Signage Sam: Graphic Designer or Sign Designer?

Signage Sam helps Colleen from Perth decide between a graphic designer and a sign designer.

Hi Sam,

I have a dilemma. I have used a graphic designer to design my logo and stationery. I am happy with the result and I now need some illuminated signs for business. 

Shall I risk having my graphic designer design the signs, or should I try to find a sign maker who can hopefully interpret what my graphic designer has developed and build the signs based upon that? 

There seems to be some disconnect here. There are plenty of graphic designers and plenty of sign shops, but relatively no companies who do both.

I would appreciate your advice on this dilemma.

- Colleen, Perth, WA

 

Dear Colleen,

Let me tell you a little about the first sign company I worked. I can't say which one it was, but that's not important. The interesting part is how it functioned.

We didn’t use computers (believe it or not, it’s true). We had sign salesmen, fabricators, installers and a sign designer who did just that – design signs. It’s fair to say that the company I worked for was the market leader and the company marketed itself as specialists, which they were. 

The sign designer was trained not only in design but in sign manufacturing techniques, the use of various materials, paints, plastics, metals, electrical and installation methods. The sign designer played a key role in the organisation because this person was an expert. The sign designer was essentially the driving force that helped to achieve a positive result for both the company and the client.

Today, sophisticated computer programmes have resulted in hundreds of ‘designers’ who have a degree in graphic design. But they do not necessarily offer the full creative process from design to manufacture to installation.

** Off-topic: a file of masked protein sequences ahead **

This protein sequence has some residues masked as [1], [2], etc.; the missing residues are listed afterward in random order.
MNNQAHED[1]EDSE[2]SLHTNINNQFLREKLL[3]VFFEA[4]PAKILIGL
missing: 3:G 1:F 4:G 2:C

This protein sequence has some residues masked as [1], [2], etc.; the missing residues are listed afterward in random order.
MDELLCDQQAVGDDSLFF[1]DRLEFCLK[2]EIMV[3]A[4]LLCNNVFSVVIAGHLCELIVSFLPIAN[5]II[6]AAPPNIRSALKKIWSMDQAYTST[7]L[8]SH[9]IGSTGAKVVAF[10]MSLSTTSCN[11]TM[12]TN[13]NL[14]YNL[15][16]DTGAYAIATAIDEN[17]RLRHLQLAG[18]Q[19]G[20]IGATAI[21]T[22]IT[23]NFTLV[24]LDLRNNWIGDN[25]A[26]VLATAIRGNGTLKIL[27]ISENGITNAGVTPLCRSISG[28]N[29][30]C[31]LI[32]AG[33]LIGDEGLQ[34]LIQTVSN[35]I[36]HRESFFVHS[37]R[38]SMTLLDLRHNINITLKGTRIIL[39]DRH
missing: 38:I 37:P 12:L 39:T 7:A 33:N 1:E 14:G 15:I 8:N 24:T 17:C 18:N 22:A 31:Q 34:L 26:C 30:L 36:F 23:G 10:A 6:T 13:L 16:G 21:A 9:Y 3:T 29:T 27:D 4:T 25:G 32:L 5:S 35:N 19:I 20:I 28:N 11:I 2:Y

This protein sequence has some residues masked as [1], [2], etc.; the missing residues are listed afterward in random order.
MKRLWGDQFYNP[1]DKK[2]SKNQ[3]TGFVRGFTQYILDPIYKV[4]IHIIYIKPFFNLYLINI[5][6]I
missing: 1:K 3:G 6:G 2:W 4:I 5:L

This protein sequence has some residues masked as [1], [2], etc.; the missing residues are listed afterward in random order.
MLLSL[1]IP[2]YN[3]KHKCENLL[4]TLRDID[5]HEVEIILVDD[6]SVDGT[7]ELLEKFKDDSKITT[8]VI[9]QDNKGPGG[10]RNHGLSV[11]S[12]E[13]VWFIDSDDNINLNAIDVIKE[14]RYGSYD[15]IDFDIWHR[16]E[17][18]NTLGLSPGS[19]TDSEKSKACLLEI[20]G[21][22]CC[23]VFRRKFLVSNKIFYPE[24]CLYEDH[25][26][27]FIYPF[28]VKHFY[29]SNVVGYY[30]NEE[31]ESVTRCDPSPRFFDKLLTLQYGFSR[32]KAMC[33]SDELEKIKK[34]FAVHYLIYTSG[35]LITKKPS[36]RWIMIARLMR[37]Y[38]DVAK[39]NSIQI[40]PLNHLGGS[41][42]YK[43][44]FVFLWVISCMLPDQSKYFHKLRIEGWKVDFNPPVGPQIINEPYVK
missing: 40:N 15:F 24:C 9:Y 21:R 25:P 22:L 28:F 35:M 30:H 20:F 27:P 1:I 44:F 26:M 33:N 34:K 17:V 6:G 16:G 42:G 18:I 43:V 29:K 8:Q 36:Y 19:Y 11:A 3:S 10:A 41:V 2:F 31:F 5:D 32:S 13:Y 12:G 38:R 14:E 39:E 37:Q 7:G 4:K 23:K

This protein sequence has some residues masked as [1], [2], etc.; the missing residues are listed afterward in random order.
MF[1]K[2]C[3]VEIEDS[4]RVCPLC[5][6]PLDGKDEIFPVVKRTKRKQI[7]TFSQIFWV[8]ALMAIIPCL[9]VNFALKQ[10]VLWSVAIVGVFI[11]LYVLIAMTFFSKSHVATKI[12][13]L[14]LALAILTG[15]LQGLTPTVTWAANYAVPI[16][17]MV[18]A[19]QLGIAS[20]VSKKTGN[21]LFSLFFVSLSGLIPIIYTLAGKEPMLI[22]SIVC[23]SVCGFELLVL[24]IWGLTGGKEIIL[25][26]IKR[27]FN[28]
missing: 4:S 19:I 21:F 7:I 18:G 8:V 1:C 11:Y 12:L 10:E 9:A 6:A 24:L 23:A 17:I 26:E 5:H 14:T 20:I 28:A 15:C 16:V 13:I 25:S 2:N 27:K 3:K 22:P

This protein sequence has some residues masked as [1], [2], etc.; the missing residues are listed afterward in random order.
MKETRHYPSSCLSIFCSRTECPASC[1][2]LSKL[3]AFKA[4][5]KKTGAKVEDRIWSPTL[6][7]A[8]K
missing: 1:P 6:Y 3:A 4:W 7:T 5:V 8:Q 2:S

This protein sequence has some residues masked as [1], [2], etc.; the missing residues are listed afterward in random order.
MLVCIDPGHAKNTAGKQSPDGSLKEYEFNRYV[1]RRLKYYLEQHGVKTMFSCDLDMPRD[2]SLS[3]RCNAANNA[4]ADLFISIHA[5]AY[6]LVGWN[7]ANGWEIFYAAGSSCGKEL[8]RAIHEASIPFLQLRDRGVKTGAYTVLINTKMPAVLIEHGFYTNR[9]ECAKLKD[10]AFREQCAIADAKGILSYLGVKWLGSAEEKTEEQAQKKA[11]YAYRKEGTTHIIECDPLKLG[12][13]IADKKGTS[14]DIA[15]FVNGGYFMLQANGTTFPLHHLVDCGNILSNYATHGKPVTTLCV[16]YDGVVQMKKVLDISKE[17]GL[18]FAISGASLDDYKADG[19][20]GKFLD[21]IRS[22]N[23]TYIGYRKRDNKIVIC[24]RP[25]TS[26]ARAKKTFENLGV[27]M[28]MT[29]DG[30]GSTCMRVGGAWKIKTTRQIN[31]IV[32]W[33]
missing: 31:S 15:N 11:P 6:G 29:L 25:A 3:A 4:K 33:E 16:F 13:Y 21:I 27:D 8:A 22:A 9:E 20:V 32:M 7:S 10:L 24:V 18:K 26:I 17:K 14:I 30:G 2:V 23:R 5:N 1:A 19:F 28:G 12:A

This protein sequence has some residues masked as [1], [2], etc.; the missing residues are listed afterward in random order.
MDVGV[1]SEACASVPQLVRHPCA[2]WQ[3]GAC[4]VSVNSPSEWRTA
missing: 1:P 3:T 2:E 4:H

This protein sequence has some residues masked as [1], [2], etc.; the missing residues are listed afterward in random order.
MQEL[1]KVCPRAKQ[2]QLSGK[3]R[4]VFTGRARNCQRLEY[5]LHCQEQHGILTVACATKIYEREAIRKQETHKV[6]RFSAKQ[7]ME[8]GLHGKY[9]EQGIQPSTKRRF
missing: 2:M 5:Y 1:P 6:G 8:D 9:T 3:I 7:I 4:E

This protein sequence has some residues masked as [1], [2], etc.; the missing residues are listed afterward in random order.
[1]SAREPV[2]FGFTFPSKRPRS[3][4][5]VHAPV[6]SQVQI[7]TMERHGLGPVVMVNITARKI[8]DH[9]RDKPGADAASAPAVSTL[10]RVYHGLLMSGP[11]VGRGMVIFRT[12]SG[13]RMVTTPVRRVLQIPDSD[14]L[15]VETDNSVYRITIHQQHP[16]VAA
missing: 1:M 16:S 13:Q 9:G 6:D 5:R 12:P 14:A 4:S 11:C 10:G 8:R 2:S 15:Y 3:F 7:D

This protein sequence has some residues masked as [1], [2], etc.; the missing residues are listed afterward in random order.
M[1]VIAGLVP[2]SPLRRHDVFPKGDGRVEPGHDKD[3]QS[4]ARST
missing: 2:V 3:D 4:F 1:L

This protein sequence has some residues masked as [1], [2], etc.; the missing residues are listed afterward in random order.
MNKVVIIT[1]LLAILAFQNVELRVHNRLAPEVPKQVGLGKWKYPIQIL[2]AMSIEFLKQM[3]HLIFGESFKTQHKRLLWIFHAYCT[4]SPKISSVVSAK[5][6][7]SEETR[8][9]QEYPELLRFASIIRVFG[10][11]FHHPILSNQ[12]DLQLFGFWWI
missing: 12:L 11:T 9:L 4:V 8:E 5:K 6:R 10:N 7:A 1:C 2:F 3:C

This ‘process’ calls for an expertise which cannot be achieved with a tertiary degree alone. Experienced sign people who have done the ‘hard yards’ learned through trial and error, made mistakes and realised success are the people you want to engage. These creative people are the ones whose expertise you should make use of. Such individuals will have a broad and varied history of working experience behind them. This history gives you plenty of information to assess them by and gives you what you need, not what someone else thinks you want.

You don't need to feel stuck between choosing either a graphic designer or sign maker!

My advice to you would be to take the work of your graphic designer to a number of sign companies and meet with the key people, including the sign designer. Show them what you have, ask about their experience and go from there.

What if they don’t have a signage designer? Choose another sign shop.

Remember: buying a sign is an integrated process. It's a relationship between you, the client, the designer and your audience. Quality signage is an investment which has a direct impact on your clients. For this reason, trust the reputation of your business only to professionals.

All the best,

Sam

Want to ask Signage Sam your signage question? Send it to Sam at signagesam@pbvisual.com.au

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